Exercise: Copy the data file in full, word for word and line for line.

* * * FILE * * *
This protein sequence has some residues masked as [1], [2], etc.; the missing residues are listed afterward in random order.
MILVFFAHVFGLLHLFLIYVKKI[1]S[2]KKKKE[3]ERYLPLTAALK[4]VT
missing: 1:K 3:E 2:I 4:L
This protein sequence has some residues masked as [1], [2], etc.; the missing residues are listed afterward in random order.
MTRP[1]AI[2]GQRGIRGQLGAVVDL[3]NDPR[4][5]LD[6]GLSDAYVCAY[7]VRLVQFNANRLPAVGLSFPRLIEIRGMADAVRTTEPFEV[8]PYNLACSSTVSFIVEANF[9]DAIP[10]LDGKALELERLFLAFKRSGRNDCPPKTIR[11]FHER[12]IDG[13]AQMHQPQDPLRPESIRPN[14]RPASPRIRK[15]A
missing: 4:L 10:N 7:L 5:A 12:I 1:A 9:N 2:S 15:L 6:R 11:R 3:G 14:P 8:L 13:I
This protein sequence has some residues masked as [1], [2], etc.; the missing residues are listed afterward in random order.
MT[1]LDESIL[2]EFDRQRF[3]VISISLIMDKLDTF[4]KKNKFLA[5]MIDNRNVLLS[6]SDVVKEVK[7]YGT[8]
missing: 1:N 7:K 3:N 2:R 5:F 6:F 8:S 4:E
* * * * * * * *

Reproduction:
This protein sequence has some residues masked as [1], [2], etc.; the missing residues are listed afterward in random order.
MILVFFAHVFGLLHLFLIYVKKI[1]S[2]KKKKE[3]ERYLPLTAALK[4]VT
missing: 1:K 3:E 2:I 4:L
This protein sequence has some residues masked as [1], [2], etc.; the missing residues are listed afterward in random order.
MTRP[1]AI[2]GQRGIRGQLGAVVDL[3]NDPR[4][5]LD[6]GLSDAYVCAY[7]VRLVQFNANRLPAVGLSFPRLIEIRGMADAVRTTEPFEV[8]PYNLACSSTVSFIVEANF[9]DAIP[10]LDGKALELERLFLAFKRSGRNDCPPKTIR[11]FHER[12]IDG[13]AQMHQPQDPLRPESIRPN[14]RPASPRIRK[15]A
missing: 4:L 10:N 7:L 5:A 12:I 1:A 9:N 2:S 15:L 6:R 11:R 3:G 14:P 8:L 13:I
This protein sequence has some residues masked as [1], [2], etc.; the missing residues are listed afterward in random order.
MT[1]LDESIL[2]EFDRQRF[3]VISISLIMDKLDTF[4]KKNKFLA[5]MIDNRNVLLS[6]SDVVKEVK[7]YGT[8]
missing: 1:N 7:K 3:N 2:R 5:F 6:F 8:S 4:E